First, the judgment of the Supreme Court delves deep into the merits of the case and sifts through the evidence, which is decidedly against the “pro-enforcement” ethos of the New York Convention. The New York Convention forms the bedrock of an enforcement provision in our current arbitration statute; ie, the Arbitration and Conciliation Act, 1996. However, this Convention is also the foundation underlying the Foreign Awards (Recognition and Enforcement) Act, 1961, which was applicable in this case (since the enforcement proceedings were initiated in 1993, three years before the enactment of the present statute). Entering into the merits of a dispute at the appellate or enforcement stage is impermissible in the case of domestic awards, let alone foreign awards (where the standard is more stringent). This is clear from a judgment handed down last year by the Supreme Court in Ssangyong Engineering (2019) case.

Second, and far more egregious, is the Supreme Court’s understanding of what constitutes “public policy” grounds for refusing enforcement of a foreign arbitral award. Previously, in two cases – the Ssangyong decision and Shri Lal Mahal Ltd (2014) – the Supreme Court had held that public policy grounds for refusing enforcement of foreign awards were narrower than the grounds available for interfering with domestic awards. The Court, in these two decisions, had also clearly laid down that something more than a mere contravention of Indian law would be required for a foreign award to violate India’s public policy. As recognised by the Supreme Court in February this year, in Vijay Karia (2020) case, this is logical, since foreign arbitral awards often involve an application of the laws of a foreign jurisdiction, which parties have agreed to in advance. Inevitably, therefore, foreign law applied to a particular case and the law in the jurisdiction where enforcement is sought may run up against each other.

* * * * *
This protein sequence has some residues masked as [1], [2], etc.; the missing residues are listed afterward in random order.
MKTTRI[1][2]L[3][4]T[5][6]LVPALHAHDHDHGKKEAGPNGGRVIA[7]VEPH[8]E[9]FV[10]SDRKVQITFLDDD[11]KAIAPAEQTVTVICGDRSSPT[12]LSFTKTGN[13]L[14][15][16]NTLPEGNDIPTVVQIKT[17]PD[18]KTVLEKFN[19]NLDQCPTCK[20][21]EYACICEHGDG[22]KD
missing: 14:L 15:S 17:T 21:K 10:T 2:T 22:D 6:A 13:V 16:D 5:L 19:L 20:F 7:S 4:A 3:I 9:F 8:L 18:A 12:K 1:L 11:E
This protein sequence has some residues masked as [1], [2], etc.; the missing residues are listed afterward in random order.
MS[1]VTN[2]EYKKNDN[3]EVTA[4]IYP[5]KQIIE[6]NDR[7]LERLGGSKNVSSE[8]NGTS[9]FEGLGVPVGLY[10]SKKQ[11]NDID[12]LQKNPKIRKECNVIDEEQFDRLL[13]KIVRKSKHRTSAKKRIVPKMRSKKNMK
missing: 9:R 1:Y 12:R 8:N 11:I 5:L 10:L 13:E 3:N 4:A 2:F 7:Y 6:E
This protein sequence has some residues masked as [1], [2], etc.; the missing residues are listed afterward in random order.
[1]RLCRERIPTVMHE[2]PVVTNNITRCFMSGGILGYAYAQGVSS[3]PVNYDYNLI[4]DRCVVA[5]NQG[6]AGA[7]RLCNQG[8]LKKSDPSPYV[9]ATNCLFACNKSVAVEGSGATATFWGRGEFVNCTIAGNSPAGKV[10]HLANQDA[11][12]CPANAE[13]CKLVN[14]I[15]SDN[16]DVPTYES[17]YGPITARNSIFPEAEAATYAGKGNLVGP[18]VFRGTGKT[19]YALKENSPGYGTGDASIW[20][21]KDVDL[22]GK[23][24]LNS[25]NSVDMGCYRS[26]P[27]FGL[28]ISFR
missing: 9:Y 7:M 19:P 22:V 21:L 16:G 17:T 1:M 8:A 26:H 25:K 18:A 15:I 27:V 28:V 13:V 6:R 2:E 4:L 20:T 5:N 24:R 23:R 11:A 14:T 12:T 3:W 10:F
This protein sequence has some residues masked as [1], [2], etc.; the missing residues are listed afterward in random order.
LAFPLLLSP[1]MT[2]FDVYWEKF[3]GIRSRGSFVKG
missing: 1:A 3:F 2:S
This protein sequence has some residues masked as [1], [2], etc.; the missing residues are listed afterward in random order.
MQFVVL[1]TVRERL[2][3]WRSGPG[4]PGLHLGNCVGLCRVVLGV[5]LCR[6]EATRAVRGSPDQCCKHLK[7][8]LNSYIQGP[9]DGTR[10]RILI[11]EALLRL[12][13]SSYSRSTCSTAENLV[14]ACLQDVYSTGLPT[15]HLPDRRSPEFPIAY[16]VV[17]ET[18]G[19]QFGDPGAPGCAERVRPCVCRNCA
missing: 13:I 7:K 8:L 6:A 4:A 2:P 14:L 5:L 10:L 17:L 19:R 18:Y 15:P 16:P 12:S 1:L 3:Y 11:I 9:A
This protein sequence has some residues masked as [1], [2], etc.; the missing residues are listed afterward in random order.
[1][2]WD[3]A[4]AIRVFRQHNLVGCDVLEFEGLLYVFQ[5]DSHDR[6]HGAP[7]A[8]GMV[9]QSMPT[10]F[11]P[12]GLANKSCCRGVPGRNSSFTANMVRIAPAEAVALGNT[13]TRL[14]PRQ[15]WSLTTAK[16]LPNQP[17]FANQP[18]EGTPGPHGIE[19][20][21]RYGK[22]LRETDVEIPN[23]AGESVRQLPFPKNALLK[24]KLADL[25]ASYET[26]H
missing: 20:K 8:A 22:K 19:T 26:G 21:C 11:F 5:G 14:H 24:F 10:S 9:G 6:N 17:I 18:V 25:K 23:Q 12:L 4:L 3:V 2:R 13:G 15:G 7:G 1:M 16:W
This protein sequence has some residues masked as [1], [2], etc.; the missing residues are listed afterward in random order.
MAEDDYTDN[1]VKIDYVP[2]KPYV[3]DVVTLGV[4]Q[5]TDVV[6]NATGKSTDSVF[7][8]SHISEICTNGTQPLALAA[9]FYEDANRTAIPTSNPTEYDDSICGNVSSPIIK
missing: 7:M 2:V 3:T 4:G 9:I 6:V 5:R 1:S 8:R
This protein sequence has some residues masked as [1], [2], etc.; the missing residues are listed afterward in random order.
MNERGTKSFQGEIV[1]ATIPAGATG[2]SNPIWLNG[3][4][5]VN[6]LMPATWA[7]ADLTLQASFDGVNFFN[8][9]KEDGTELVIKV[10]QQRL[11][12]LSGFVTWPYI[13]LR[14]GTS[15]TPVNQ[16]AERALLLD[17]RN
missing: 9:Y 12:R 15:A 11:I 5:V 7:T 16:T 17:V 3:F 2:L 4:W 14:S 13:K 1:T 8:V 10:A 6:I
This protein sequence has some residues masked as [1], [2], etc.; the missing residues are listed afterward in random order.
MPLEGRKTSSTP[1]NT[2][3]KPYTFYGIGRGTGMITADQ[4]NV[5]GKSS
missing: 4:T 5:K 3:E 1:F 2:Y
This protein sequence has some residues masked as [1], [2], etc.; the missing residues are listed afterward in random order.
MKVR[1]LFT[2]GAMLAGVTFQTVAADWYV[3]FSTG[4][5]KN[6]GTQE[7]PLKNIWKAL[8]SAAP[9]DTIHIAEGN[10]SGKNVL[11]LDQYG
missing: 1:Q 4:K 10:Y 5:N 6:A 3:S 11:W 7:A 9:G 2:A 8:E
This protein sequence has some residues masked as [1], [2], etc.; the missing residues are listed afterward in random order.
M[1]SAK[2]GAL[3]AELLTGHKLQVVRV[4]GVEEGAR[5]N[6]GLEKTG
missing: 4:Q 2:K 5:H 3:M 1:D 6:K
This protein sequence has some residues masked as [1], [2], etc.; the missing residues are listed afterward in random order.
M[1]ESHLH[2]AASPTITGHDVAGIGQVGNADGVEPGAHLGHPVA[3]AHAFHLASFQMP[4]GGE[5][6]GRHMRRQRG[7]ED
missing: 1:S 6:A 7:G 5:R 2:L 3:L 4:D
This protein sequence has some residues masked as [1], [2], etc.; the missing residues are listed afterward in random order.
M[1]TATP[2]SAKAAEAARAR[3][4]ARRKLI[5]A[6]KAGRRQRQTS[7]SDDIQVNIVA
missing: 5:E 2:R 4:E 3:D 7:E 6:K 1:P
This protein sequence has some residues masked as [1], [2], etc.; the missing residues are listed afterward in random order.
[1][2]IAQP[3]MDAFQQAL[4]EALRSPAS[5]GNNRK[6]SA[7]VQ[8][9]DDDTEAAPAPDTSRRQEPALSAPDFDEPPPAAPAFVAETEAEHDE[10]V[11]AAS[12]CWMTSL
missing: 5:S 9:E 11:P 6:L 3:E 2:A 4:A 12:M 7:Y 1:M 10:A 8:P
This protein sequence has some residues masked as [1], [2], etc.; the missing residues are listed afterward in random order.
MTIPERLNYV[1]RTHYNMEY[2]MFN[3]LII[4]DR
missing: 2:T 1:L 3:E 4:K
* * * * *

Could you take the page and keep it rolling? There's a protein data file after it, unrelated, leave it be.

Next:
In the Vijay Karia case, the Court refused to interfere where a foreign award was challenged on the purported basis that it ran contrary to certain Exchange Control norms in the Non-Debt Instruments Rules under Fema, on the rationale that the provisions in question did not represent a core value recognised in India. Two months later, the Supreme Court has diluted the standard, with little explanation, holding that the award in the Nafed case violated public policy, on the basis that Nafed did not have government permission to export groundnut at the relevant time under an applicable export control order. Significantly, no effort was made to examine as to how such archaic trade regulation, when India was a closed economy, could have violated a ‘core value’ today (at the time of enforcement), even if it was part of the nation’s public policy in 1980s. In fact, the Court explicitly remarked “[t]he export without permission would have violated the law, thus, enforcement of such award would be violative of the public policy of India”. These principles essentially elevate executive actions, notwithstanding the decision-making hierarchy to the level of public policy norms, and runs contrary to the Supreme Court’s own pronouncements, which have refused to accord such status even to statutes passed by Parliament. Presumably, a larger bench of the Supreme Court will have to clarify the correct position. Meanwhile, this decision will create uncertainty in the minds of investors and international businesses looking towards India for trade, apart from hampering all strides India has made from a legislative standpoint by way of changes to the Arbitration Act to enhance its credibility in the sphere of arbitration in general, and with respect to enforceability of foreign awards in particular. Perhaps, this could be an opportune moment for Parliament to intervene and clarify the notion of public policy in the context of foreign arbitral awards, making it clear that mere statutory violations do not contravene public policy.

Mukesh Butani is Managing Partner at BMR Legal. Karan Lahiri is an Advocate practicing before the Supreme Court of India.